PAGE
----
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College students' attitudes toward drug addiction: Disease model versus moral model

Posted on:2008-04-05Degree:Psy.DType:Dissertation
University:Indiana University of PennsylvaniaCandidate:Garlitz, Dawn MarieFull Text:PDF
Although it appears that the field of addictions has been moving in the direction of the disease model, research suggests that the moral model continues to be widely held by both laypeople and professionals (Moyers & Miller, 1993; Thombs & Osborn, 2001). However, little research has examined what factors contribute to an individual's belief in either model. Also, previous research in model adherence has paid little attention to how individuals define a disease or the extent to which individuals' attributions vary across drugs (Cirakoglu & Isin, 2005).; The current study explored variables related to adherence to the disease and moral models of drug addiction in college students. Specifically, relationships between students' political beliefs, religiosity, and demographic variables, and adherence to the disease or moral model were examined. This study also sought to identify how people define the term "disease" and the extent to which model adherence differs between various drug addictions.; Two-hundred ninety undergraduate students at Indiana University of Pennsylvania completed a questionnaire. Results of the study showed that students who were more conservative in political beliefs adhered more strongly to the moral model of addiction and students who were more liberal adhered more strongly to disease model beliefs, r = -.16, p < .01. However, no significant correlation was found between students' religiosity and model adherence. As expected, demographic variables, including female gender and greater frequency of cigarette, alcohol, and chewing tobacco use, predicted disease model adherence, R2 = .24, F(35, 245) = 2.24, p = .00.; Furthermore, adherence to the disease model of addictions was correlated with certain beliefs about diseases including, "A disease is a condition of an organism in which the organism suffers either physically or mentally," r = .34, p < .01. As expected, results indicated that students' model adherence varied by drug. Students were more likely to consider addictions to alcohol, cocaine, and heroin to be diseases than addiction to nicotine, F(4, 267) = 3.45, p < .01. This knowledge may be beneficial in combating stigma and other treatment barriers.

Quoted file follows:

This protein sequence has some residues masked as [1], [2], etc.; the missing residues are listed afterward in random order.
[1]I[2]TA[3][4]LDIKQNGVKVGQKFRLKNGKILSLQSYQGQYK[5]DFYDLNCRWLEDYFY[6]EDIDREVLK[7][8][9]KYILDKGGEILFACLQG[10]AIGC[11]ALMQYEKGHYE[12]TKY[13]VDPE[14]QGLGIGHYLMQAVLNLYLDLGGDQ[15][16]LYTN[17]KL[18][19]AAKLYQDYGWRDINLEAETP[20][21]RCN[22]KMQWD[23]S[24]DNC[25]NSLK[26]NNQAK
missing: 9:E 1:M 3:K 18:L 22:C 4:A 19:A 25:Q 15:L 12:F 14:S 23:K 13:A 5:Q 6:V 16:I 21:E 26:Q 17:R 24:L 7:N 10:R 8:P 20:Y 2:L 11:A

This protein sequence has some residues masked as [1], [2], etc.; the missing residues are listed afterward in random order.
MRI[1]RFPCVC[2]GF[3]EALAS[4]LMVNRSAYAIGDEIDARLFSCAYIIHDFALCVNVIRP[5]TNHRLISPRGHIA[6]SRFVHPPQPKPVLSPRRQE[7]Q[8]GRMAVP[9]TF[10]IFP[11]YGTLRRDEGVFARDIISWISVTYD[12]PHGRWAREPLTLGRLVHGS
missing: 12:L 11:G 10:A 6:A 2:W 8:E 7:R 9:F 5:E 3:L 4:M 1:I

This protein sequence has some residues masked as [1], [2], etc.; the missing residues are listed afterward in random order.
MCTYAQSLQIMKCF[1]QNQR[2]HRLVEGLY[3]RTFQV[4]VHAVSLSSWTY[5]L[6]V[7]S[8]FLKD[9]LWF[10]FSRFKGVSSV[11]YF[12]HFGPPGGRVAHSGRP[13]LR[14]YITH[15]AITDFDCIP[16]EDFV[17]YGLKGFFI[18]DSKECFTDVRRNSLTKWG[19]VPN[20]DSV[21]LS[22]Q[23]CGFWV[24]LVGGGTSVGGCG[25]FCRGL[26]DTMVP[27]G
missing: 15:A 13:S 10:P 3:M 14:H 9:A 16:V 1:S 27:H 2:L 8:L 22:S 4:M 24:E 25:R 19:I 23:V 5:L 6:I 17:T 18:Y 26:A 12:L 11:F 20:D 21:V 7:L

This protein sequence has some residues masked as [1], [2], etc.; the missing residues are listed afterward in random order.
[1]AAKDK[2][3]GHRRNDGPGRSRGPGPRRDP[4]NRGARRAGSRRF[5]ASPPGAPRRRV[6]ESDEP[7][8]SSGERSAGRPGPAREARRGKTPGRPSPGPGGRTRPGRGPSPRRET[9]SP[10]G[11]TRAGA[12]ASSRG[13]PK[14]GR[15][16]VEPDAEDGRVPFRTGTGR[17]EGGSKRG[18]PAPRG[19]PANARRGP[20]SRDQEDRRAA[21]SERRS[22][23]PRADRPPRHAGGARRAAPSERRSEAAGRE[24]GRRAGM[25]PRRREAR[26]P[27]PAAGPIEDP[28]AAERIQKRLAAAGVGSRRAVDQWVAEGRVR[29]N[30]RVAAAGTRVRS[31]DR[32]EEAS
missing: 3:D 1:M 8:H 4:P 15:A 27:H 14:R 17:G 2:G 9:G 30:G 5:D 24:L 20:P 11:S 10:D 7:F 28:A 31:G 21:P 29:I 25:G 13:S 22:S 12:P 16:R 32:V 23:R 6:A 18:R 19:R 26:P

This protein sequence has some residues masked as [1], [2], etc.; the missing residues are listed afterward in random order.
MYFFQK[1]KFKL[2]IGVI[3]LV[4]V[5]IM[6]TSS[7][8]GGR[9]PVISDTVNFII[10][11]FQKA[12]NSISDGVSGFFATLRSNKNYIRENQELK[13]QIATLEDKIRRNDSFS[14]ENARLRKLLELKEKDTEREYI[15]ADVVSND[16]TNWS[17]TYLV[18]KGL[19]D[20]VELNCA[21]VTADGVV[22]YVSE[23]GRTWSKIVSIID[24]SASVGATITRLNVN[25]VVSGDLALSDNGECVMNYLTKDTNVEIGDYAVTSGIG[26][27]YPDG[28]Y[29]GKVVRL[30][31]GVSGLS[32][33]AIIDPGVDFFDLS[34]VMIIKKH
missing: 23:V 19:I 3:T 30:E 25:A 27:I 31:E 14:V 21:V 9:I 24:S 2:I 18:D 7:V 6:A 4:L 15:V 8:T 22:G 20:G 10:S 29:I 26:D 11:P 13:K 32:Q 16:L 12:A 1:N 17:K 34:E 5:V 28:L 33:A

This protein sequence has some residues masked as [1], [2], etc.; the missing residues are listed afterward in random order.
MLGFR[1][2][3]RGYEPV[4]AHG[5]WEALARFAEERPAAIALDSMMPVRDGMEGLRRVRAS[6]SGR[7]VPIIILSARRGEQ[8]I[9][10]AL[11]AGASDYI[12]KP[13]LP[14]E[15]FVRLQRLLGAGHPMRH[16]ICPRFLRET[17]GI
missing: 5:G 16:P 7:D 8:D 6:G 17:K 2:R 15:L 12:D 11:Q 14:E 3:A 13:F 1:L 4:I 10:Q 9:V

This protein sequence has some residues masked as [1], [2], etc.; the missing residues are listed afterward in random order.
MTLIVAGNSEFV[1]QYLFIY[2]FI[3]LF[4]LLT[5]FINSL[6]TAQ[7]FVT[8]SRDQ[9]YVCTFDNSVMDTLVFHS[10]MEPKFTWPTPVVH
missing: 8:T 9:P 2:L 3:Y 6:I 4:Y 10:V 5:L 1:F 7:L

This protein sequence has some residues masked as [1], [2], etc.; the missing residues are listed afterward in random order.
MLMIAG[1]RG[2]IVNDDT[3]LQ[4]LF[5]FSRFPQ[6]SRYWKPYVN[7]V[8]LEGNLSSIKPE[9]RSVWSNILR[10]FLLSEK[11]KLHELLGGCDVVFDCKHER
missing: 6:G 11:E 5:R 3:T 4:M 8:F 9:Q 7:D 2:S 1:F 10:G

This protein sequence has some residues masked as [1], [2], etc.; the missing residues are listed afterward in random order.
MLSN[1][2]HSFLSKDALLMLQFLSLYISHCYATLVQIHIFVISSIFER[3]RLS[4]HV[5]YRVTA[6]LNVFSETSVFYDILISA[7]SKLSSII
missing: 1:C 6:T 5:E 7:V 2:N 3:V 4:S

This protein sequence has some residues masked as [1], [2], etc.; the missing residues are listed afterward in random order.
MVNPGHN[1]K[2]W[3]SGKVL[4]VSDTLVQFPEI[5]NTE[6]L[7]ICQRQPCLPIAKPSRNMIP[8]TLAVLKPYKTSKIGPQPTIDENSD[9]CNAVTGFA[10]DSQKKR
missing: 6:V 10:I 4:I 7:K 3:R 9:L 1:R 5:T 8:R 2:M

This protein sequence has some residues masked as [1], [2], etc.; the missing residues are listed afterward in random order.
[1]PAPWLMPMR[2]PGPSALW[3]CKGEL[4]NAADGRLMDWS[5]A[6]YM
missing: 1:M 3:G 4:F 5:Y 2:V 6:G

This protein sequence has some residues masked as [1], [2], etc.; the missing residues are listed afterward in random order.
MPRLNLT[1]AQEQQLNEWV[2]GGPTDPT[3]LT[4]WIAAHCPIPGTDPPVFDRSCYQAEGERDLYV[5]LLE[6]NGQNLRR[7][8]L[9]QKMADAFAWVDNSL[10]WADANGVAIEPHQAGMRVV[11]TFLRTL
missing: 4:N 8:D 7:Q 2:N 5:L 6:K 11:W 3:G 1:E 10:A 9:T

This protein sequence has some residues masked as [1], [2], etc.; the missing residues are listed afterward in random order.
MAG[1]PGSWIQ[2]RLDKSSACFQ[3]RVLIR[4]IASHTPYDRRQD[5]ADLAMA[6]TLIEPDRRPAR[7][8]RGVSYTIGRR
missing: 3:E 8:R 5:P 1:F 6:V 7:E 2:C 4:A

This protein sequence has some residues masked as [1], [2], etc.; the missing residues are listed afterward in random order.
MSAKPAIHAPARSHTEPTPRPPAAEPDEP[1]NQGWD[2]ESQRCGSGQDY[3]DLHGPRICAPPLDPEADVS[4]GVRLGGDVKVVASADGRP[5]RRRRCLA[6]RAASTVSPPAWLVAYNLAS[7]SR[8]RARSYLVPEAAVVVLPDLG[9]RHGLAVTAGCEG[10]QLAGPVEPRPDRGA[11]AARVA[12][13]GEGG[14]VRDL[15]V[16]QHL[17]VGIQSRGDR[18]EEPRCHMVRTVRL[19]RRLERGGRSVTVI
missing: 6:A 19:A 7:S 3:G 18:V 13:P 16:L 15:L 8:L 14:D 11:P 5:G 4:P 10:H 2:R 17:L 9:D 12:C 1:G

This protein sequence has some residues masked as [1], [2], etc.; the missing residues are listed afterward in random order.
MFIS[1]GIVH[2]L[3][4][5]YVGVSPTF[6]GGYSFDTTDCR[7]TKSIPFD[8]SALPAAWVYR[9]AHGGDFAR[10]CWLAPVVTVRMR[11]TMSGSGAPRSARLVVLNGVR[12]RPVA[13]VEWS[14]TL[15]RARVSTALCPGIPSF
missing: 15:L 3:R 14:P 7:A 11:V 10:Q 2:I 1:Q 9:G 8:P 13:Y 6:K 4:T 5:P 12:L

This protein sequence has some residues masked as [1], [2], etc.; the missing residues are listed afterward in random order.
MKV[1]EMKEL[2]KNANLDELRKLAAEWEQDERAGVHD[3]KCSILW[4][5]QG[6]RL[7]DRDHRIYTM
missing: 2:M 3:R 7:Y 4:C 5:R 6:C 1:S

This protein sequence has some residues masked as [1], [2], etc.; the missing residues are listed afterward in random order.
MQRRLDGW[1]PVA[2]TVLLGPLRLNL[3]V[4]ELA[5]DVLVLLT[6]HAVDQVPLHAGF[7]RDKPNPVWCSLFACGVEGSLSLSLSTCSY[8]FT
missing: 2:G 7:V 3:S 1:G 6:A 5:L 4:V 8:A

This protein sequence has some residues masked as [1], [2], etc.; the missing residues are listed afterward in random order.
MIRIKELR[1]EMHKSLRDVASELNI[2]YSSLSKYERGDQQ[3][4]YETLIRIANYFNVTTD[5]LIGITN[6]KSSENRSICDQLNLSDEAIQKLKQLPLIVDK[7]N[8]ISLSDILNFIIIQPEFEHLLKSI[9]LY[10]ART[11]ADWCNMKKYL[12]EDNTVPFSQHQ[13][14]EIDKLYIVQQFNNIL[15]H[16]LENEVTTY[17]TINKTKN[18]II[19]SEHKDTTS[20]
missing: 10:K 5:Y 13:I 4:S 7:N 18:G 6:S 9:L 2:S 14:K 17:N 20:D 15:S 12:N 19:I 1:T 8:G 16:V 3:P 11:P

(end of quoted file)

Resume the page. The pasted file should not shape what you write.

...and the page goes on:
Keywords/Search Tags:Model, Addiction, Students, Drug
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